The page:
by Tom Ridenour

Clarinet mouthpiece facings need not be complicated or confusing.  The following remarks, though generalizations, should give the clarinetist adequate information to intelligently, objectively and confidently decide on what sort of facing style would be best for him or her.  Before we proceed in discussing how mouthpiece facings work we need to bear two related facts in mind throughout the discussion.  These are as follows:

1.  The mouthpiece is  a combination or   "recipe" of all its' various aspects; facing, material, as well as interior and exterior design. These aspects can be discussed individually but are in reality interdependent, and when one aspect is changed the change effects all the others.  Therefore:

2. It should be understood that any remarks about the effects of facings or facing changes on various playing properties of the mouthpiece are valid only if  all other aspects of the mouthpiece remain the same.

The facing is made up of four parts.
1. The reed table, sometimes (optimistically) called the "flat table".
2. The two side rails
3. The tip rail
4. The resistance curve (terminating in the tip opening)  


There is some debate about whether the reed table should be completely flat, or whether it should have a concave area (as we find in Vandoren and many other machine faced mouthpieces).  This is, as far as the author can discern, a rather subjective debate and there are claims on both sides of the argument for this, that or the other advantage.  In reality, however, little can be proved conclusively and demonstrated consistently.

Certainly fine mouthpieces have been made both ways.   However, the author believes that it can be said rather objectively  that if a concavity must be put into the reed table  that it should not be excessive; excessive being define as the concavity extending above the bottom of the mouthpiece window.   Such an extension invites the reed to leak on the facing, and a reed leaking air on the facing has about the same effect of a pad leaking on the clarinet itself: a bad effect on virtually every aspect of sound and feel


The Resistance Curve is the term used for the curve which begins above the bottom of the window and terminates into the tip opening.  The greater the arc of this curve the greater the resistance, the closer this curve is to a straight line the less the resistance.

The resistance curve is usually described in two parts: the tip opening and the length of the curve. The length of the curve effects the reed like the fulcrum effects a diving board.  The closer the fulcrum is to the pool end of the diving board the stiffer the board will be.  The further away the fulcrum is from the pool end of the board the more flexible that same board will be. The point that is important to learn from this is that we can make the same diving board feel stiffer or more flexible by where we place the fulcrum point.  From this we can analogously understand that  shorter facing curves (beginning closer to the reed tip) will cause the reed to play stiffer. Conversely, longer facing curves (being further away from the reed tip) will cause the same reed to be more flexible and play softer.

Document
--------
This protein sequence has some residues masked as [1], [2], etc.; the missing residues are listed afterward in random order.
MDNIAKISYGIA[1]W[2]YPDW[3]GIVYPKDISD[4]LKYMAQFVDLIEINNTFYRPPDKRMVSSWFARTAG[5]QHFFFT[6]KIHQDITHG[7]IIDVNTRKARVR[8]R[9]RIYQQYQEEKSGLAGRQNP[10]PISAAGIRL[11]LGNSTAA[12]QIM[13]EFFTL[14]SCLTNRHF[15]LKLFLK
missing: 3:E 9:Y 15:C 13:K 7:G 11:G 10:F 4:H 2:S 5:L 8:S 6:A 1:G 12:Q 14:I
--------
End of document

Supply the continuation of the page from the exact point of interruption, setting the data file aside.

Obviously, the more open a  mouthpiece is at the tip the greater the resistance it presents to and the more flexibility it demands from the reed.   Therefore, two mouthpieces that are the same in every way except for the tip opening will cause the reed to feel very different in resistance. The more open tip will require a softer reed and the closer tip will require a harder, less flexible reed to create the same resistance and similar feel.


If we think about the above remarks it is easy to understand that longer curves combined with closer tip openings create less resistance than shorter curves combined with more open tips. Here then is what the formula might look like:

tip: open
curve length: short
resistance: high
reed requirement: softer reeds

tip: medium
curve length: medium
resistance: medium
reed requirement: medium

tip: close
curve length: long
reed requirement: harder reeds

As simple and perhaps generalized as this formula may seem, it is adequate to properly match up mouthpiece resistance and reed resistance for comfortable blowing resistance in the huge majority of cases.


At this point one might ask if all these different resistance curves combined with the proper strength reed yield the same feel of comfort, what is the difference?  The truth is, on a more subtle level, they yield very different results.   These may be summarized in this way:

Low resistance (close/long) facings combined with harder reeds give the player more control, especially in the upper register, and create a darker tone.
High resistance (open/short)  facings combined with softer reeds allow for more brightness in the tone and can perhaps be played a bit louder, but with a sacrifice of delicacy of articulation and control.